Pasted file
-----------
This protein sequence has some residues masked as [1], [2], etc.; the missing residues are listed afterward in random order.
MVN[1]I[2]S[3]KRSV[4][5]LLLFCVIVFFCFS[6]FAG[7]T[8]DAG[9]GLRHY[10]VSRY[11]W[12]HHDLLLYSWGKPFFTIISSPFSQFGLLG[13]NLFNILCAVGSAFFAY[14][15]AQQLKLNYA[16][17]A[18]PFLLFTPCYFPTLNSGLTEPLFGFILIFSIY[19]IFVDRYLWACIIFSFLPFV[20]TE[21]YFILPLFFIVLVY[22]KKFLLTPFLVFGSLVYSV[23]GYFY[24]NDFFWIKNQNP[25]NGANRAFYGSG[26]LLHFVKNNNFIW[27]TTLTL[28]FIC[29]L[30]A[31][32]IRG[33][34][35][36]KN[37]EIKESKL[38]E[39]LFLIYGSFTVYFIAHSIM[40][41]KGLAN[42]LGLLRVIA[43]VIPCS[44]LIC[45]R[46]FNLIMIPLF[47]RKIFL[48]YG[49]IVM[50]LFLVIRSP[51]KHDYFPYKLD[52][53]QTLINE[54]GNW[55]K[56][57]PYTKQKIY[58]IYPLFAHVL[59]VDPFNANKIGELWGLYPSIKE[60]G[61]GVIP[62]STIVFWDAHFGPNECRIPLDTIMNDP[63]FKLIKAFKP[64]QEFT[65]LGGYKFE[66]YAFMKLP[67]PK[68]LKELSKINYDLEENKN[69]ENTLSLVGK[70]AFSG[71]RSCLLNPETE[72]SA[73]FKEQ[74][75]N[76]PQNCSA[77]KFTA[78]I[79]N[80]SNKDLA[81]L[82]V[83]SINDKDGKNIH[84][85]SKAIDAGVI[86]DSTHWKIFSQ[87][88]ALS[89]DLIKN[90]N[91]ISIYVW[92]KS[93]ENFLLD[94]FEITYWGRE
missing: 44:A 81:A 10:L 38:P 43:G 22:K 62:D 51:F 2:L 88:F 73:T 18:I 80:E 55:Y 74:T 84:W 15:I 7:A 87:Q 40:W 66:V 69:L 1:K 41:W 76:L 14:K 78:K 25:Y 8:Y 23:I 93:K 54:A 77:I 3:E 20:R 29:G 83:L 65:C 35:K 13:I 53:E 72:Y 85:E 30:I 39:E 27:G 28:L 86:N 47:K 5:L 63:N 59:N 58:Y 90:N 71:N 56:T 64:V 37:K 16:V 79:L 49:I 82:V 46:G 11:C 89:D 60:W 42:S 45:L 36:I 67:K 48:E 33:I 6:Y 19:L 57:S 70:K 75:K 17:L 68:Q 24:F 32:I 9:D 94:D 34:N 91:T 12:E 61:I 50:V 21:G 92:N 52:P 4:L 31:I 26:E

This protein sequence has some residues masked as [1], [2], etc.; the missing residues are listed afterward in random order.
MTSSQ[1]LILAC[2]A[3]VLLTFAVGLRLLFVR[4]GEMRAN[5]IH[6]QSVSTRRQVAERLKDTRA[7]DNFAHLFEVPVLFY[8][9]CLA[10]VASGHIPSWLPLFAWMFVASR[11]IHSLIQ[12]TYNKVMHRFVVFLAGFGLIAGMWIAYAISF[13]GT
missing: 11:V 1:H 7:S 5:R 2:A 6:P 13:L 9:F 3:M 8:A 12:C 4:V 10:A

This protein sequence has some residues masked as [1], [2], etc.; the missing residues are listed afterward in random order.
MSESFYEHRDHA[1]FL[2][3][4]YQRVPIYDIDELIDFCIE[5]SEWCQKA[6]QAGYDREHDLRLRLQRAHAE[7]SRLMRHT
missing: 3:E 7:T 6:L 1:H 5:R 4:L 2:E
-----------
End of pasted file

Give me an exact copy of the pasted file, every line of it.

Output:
This protein sequence has some residues masked as [1], [2], etc.; the missing residues are listed afterward in random order.
MVN[1]I[2]S[3]KRSV[4][5]LLLFCVIVFFCFS[6]FAG[7]T[8]DAG[9]GLRHY[10]VSRY[11]W[12]HHDLLLYSWGKPFFTIISSPFSQFGLLG[13]NLFNILCAVGSAFFAY[14][15]AQQLKLNYA[16][17]A[18]PFLLFTPCYFPTLNSGLTEPLFGFILIFSIY[19]IFVDRYLWACIIFSFLPFV[20]TE[21]YFILPLFFIVLVY[22]KKFLLTPFLVFGSLVYSV[23]GYFY[24]NDFFWIKNQNP[25]NGANRAFYGSG[26]LLHFVKNNNFIW[27]TTLTL[28]FIC[29]L[30]A[31][32]IRG[33][34][35][36]KN[37]EIKESKL[38]E[39]LFLIYGSFTVYFIAHSIM[40][41]KGLAN[42]LGLLRVIA[43]VIPCS[44]LIC[45]R[46]FNLIMIPLF[47]RKIFL[48]YG[49]IVM[50]LFLVIRSP[51]KHDYFPYKLD[52][53]QTLINE[54]GNW[55]K[56][57]PYTKQKIY[58]IYPLFAHVL[59]VDPFNANKIGELWGLYPSIKE[60]G[61]GVIP[62]STIVFWDAHFGPNECRIPLDTIMNDP[63]FKLIKAFKP[64]QEFT[65]LGGYKFE[66]YAFMKLP[67]PK[68]LKELSKINYDLEENKN[69]ENTLSLVGK[70]AFSG[71]RSCLLNPETE[72]SA[73]FKEQ[74][75]N[76]PQNCSA[77]KFTA[78]I[79]N[80]SNKDLA[81]L[82]V[83]SINDKDGKNIH[84][85]SKAIDAGVI[86]DSTHWKIFSQ[87][88]ALS[89]DLIKN[90]N[91]ISIYVW[92]KS[93]ENFLLD[94]FEITYWGRE
missing: 44:A 81:A 10:L 38:P 43:G 22:K 62:D 51:F 2:L 88:F 73:T 18:I 80:E 55:Y 74:T 84:W 15:I 7:A 87:Q 40:W 66:V 69:L 1:K 41:W 76:L 14:K 78:K 25:Y 8:Y 23:I 93:K 54:A 77:I 3:E 20:R 29:G 83:L 65:C 35:K 13:I 53:E 72:Y 85:E 30:I 39:E 27:G 28:L 86:N 47:K 5:L 63:N 59:N 58:Y 90:N 71:N 56:T 64:V 37:K 16:V 79:L 49:I 82:V 46:G 11:C 89:D 60:W 42:S 45:L 36:I 67:K 48:E 33:I 6:Y 19:L 57:S 70:K 75:K 17:L 68:Q 24:F 32:I 9:D 94:D 34:N 91:T 12:E 61:I 50:V 21:G 92:N 52:P 4:L 31:I 26:E

This protein sequence has some residues masked as [1], [2], etc.; the missing residues are listed afterward in random order.
MTSSQ[1]LILAC[2]A[3]VLLTFAVGLRLLFVR[4]GEMRAN[5]IH[6]QSVSTRRQVAERLKDTRA[7]DNFAHLFEVPVLFY[8][9]CLA[10]VASGHIPSWLPLFAWMFVASR[11]IHSLIQ[12]TYNKVMHRFVVFLAGFGLIAGMWIAYAISF[13]GT
missing: 11:V 1:H 7:S 5:R 2:A 6:P 13:L 9:F 3:M 8:A 12:C 4:V 10:A

This protein sequence has some residues masked as [1], [2], etc.; the missing residues are listed afterward in random order.
MSESFYEHRDHA[1]FL[2][3][4]YQRVPIYDIDELIDFCIE[5]SEWCQKA[6]QAGYDREHDLRLRLQRAHAE[7]SRLMRHT
missing: 3:E 7:T 6:L 1:H 5:R 4:L 2:E